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3 days ago
In My Garden, January.



"Nature has undoubtedly mastered the art of winter gardening and even the most experienced gardener can learn from the unrestrained beauty around them."
           Vincent A. Simeone  


As I lie back in the bath, my skin becoming soft enough to pull the thorns out of my hands; very easily done with nail clippers. I have been training rambler roses. The pruning and cutting of these climbers can easily be done wearing gloves but tying-in the canes can only be done with the extra dexterity of naked hands. If you hold out your left hand side ways on (left handers do the opposite), hold down a piece of string on to the top of this hand using your thumb. Always use natural jute string, with three strand thickness, never nylon or cable ties. Wrap the string around your hand many times. Cut the piece of string on its final return to the thumb. Then, also at this point, cut right through all the whole bundle of string. You will be left with thirty or so 15cm long lengths of twine, the perfect length for trying in most plants. You can vary the length of each batch of pieces by opening or squashing together the fingers of your hand. It is a hack I learnt as a student in the rose garden at Wisley, many years ago, I've constantly used it almost every working day ever since. I always cross over both ends of the string behind each shoot before I tie-in anything, that way you have a little buffer between the stem and the surface of the wire or cane.
By-the-way, roses don't have thorns, they have prickles. A thorn is a modified stem and usually is still a living part of the plant, just look at the younger branches of a blackthorn or a hawthorn tree. A prickle has evolved from hairs on the stem and they gradually dry out and harden as the shoot matures and ripens. The prickles are to help roses climb, or rather hook on to other plants and heave themselves up higher and enjoy more sun. They offer very little protection from browsing animals, anyone who has ever had deer in their garden will know that roses are the first plants they'll strip bare of any new shoots.
     One of the roses I was tying-up was a member of a group known as the "mauve ramblers", Rosa multiflora hybrids that were mostly raised in the first part of last century. The colour of the flowers ranges from mauve to almost indigo, at times they can show the truest tints of blue as any rose flower. Dark purple and violet 'Bleu Magenta' thornily embraces the shell pink 'Debutante', an inspiration from the National Trust's garden, Mottisfont, in Somerset. Please consider 'Debutante' instead of 'Dorothy Perkins', it has flowers scented like primroses and are presented in a far more elegant way than the brash blousiness of Perkins. Another combination I find most satisfactory is 'Aschermittwoch', ('Ash Wednesday'), a hybrid between a wild sweet briar rose and a deep pink hybrid-tea. It is not everyone's favourite as the flowers are a pale greyish pink, described by some as looking like "poorly nourished flesh". Its companion is called 'William Lobb', not strictly a climber but it makes a rather lax bush that works well with some support. The flowers are deepest magenta-purple and lavishly scented. It is also a moss rose which means its stems are covered in masses of hairs and fine prickles which when rubbed leave behind the most delicious resin scent on your fingers. The two flowers, dark and pale compliment each other, highlighting the contrasts of both the different colours.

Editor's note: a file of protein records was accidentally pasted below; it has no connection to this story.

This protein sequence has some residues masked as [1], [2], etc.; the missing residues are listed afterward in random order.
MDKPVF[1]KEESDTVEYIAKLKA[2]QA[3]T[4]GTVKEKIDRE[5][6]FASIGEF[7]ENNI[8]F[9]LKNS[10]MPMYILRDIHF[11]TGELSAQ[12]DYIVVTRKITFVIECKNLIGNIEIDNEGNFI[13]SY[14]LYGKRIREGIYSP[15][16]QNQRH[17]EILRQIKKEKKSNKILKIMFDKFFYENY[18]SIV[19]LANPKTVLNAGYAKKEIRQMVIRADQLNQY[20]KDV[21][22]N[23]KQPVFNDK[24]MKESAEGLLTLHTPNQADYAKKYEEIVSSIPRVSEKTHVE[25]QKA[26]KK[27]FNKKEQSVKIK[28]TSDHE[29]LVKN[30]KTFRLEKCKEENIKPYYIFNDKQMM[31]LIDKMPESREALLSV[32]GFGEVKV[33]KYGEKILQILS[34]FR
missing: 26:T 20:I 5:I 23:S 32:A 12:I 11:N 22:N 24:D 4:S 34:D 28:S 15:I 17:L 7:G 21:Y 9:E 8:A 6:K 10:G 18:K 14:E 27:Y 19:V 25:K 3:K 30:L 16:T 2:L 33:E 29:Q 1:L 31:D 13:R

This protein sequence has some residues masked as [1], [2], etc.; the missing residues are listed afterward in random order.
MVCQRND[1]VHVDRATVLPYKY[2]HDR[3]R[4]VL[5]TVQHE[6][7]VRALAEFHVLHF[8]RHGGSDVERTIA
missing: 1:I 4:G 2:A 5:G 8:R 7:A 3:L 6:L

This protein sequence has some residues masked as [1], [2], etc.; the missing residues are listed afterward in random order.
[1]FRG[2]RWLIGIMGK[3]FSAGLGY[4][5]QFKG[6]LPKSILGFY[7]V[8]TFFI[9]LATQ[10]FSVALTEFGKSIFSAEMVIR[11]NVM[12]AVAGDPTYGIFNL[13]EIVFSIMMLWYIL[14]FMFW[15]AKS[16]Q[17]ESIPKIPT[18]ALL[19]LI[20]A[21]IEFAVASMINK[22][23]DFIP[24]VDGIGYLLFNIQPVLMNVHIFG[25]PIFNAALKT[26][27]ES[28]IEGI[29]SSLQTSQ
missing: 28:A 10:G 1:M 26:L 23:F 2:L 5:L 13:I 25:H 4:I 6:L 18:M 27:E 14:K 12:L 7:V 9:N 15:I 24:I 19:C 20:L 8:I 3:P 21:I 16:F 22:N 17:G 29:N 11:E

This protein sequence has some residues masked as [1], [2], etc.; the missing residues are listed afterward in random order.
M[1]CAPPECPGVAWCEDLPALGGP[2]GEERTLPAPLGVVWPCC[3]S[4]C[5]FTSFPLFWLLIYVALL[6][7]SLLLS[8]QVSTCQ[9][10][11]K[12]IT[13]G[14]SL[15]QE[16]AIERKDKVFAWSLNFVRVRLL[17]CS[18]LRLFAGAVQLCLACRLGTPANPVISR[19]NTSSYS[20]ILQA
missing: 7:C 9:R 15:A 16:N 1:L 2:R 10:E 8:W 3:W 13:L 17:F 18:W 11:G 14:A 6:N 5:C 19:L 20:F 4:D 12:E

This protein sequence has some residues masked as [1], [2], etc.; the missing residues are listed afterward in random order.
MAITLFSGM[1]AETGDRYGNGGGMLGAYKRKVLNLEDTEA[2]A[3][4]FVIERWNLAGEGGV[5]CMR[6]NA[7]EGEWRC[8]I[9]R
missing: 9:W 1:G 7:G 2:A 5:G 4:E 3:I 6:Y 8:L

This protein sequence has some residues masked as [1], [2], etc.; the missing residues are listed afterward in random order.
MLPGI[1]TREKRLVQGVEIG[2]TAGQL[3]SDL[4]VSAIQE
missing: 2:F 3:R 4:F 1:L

Outside the warm secureness of my bathroom it is bitterly cold, the rain lashes and the wind howls. To most rose growers scratches and prickles are not an issue, all we see are the flowers to come in summer time. I feed the birds with leftover Christmas biscuits, at the windows my cats stare owlishly out.

© AndrewtheGardener 15/1/18
4 days ago
I just ordered this rose from Roses Unlimited today. Stephanie says it does well in a container, it blooms well and it has some fragrance. She expects they will sell out soon for this spring.
Jackson and Perkins says, "This floribunda grows to be up to 3.5 feet in height and 3 feet in width. It has an excellent disease resistant to blackspot and downy mildew. These large blooms have gorgeous ruffled edges that combine with thick, glossy green foliage make this the perfect rose for your garden."
8 days ago
Rooted Cuttings:
NOID (Cecile Brunner?) sending up small basal.
9 days ago
Rose ordered from ARE November 26th,. (Need to swap out South Africa for Archduke Charles,)
South Africa, Betty Prior, Cl. La France, Cl. Belinda's Dream, Lindee, Valentine, Wind Chimes, Prosperity and Cornelia, Phyllis Bide, Gold Blush and Excellenz von Schubert.
I also want to add Skyrocket AKA Wilhelm.
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